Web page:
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Assessment of Barriers to Prevent the Development of Potato Tuber Blight Caused by Phytophthora infestans

May 2001 , Volume 85 , Number  5
Pages  521 - 528

J. R. Glass , K. B. Johnson , and M. L. Powelson , Department of Botany and Plant Pathology, Oregon State University, Corvallis 97331-2902

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Accepted for publication 2 February 2001.

Experiments were conducted in an irrigated, sandy loam soil to evaluate mulches and hill sizes as barriers to prevent the development of potato tuber blight caused by Phytophthora infestans. In mulching experiments, five treatments were applied to field plots of cv. Red LaSoda: 1, no mulch; 2, polyurethane spray foam in an 8-cm-diameter area immediately surrounding the plant stem; 3, black polyethylene film over the entire hill except near the stem; 4, a combination of treatments 2 and 3; and 5, a water-permeable, agricultural textile treated with copper hydroxide applied over the same hill area as in treatment 3. In 1998, the incidence of tuber blight in plots mulched with black film (treatments 3 and 4) averaged 32% compared with 56% in plots without this mulch (treatments 1 and 2). In 1999, incidence of tuber blight in plots with and without black film averaged 9 and 20%, respectively. Mulching the stem area with spray foam (treatments 2 and 3) did not reduce the incidence of blighted tubers when compared with the appropriate control. The copper-treated textile mulch (treatment 5) provided reductions in the incidence of tuber blight similar to those observed with the use of black polyethylene film. In a hill size experiment conducted once in 1998 and twice in 1999, three hill size treatments were established on cvs. Red LaSoda, Shepody, and Russet Burbank. Red LaSoda was the most susceptible and Russet Burbank the least susceptible to tuber blight. Comparison of blight incidence in tubers classified by depth in the hill revealed few differences among the hill size treatments, although over all treatments, tubers covered with more than 15 cm of soil had a lower incidence of blight (1 to 14%) than tubers with less soil cover (13 to 59%). Most tuber infections were apparently initiated in eyes and were not concentrated on a portion of the tuber such as the stolon (proximal) or distal end. The fact that black film and textile mulches reduced tuber infection indicates that inoculum of P. infestans can move from foliage to tubers through soil and that inoculum movement is not limited to large channels in the hill such as those created by the potato stems. The mulch treatments, however, provided only partial protection of tubers, limiting the practicality of such treatments to commercial producers. Hill size treatments had little effect on tuber blight incidence, indicating that adequate suppression of tuber infection in an environment conducive to late blight may be inseparably linked to adequate suppression of the foliar phase.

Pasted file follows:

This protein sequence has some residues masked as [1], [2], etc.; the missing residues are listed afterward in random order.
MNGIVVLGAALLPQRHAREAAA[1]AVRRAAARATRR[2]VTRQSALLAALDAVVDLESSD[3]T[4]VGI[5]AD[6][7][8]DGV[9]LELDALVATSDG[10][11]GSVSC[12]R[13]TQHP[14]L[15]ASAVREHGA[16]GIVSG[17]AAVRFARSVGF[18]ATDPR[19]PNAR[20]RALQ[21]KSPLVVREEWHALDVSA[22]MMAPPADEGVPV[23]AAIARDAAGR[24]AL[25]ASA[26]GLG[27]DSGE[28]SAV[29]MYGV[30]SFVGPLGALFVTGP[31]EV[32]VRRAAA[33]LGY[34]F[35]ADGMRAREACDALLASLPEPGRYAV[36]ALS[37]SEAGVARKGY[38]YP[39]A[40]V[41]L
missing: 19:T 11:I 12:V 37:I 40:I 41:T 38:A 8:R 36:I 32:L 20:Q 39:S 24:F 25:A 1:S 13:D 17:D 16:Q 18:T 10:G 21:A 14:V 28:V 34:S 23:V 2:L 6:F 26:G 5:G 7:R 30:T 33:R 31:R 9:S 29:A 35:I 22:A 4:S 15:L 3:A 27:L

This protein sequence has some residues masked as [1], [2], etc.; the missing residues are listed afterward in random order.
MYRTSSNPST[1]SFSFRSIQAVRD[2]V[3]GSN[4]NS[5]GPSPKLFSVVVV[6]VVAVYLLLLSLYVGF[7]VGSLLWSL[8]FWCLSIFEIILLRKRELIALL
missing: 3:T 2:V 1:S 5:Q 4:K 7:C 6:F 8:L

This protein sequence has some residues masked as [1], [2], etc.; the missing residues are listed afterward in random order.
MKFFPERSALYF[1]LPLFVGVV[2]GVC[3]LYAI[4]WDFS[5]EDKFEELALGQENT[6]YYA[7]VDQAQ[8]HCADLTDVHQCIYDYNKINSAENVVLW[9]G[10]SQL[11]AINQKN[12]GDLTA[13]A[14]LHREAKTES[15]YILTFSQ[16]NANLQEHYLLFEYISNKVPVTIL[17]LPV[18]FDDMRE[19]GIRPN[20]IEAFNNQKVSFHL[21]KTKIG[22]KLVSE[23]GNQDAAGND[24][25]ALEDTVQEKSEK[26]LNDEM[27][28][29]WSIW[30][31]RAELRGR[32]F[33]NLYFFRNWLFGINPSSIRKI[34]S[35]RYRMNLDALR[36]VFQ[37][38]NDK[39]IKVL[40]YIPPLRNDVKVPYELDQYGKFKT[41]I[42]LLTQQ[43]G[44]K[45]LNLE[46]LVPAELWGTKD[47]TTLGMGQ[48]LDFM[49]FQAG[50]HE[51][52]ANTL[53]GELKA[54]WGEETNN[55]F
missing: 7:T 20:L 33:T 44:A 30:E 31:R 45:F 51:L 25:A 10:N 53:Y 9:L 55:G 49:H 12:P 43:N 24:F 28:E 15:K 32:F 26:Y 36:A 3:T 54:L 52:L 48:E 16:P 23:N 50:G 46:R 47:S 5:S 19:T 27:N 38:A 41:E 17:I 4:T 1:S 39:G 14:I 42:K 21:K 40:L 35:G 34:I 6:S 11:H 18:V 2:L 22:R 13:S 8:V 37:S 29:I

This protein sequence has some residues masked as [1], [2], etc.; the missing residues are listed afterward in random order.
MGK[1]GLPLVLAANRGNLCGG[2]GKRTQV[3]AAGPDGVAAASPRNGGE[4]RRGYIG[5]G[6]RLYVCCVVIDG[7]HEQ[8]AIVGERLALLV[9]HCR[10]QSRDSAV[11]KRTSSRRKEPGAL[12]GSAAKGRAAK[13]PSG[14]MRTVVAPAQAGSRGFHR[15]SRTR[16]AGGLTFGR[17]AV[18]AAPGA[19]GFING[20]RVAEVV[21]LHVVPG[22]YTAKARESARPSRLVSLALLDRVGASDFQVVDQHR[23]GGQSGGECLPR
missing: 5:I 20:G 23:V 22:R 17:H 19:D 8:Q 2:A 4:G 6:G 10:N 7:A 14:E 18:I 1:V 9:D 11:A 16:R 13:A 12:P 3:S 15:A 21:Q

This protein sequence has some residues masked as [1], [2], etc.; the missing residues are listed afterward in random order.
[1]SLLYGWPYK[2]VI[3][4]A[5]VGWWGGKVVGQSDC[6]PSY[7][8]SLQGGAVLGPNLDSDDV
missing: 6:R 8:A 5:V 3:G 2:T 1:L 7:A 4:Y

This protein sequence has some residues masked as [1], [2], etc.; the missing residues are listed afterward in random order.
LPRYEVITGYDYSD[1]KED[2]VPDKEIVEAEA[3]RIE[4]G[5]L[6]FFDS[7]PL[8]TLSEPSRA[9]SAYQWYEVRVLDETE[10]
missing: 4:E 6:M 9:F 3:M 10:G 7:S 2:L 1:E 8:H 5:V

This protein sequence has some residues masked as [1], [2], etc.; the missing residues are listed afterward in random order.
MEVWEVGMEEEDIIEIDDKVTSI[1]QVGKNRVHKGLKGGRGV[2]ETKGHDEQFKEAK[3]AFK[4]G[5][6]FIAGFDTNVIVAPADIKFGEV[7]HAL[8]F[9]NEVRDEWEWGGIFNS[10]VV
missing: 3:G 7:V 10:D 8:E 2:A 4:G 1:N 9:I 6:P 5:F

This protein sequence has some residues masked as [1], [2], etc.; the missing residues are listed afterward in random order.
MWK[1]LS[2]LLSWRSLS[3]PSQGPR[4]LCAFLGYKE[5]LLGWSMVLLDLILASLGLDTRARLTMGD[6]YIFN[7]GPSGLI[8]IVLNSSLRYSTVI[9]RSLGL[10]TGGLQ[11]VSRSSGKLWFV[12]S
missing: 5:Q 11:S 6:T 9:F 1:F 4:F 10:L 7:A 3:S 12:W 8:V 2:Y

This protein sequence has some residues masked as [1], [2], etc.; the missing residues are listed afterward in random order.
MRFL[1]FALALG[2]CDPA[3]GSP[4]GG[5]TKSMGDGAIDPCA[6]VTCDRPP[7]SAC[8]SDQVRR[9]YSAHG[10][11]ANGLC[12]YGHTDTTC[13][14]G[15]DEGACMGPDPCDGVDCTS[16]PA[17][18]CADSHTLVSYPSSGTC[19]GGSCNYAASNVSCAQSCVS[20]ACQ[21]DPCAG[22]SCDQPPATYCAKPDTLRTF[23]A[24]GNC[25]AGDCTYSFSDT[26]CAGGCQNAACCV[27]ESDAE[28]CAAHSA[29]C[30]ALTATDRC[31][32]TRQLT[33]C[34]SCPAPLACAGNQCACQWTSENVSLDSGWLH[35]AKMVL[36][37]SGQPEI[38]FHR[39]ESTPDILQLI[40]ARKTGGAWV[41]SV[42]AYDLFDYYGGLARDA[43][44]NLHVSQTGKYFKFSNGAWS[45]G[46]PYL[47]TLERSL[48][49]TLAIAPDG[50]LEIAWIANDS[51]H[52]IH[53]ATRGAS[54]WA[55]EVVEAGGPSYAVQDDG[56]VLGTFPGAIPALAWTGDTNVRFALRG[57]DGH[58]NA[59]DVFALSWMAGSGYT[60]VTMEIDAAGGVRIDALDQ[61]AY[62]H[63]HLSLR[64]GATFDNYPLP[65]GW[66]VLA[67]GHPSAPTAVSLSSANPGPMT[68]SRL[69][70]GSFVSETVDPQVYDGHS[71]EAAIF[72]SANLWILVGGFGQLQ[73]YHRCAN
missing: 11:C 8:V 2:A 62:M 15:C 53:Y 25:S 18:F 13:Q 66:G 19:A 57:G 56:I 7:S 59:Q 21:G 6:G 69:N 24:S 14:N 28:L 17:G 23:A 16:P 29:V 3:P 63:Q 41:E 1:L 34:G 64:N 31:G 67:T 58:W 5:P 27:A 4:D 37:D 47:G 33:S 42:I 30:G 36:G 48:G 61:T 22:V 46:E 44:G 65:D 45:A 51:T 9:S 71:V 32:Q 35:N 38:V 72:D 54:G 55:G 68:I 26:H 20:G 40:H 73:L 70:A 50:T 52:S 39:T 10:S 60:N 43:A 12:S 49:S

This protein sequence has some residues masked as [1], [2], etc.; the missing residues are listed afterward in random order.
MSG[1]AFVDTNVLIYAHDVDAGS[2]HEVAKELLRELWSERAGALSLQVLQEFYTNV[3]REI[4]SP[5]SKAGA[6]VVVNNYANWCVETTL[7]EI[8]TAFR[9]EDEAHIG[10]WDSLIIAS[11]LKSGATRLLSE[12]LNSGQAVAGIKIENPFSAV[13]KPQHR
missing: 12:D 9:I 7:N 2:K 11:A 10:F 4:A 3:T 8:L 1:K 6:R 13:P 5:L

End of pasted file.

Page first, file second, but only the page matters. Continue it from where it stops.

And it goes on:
Additional keywords: plant disease control

© 2001 The American Phytopathological Society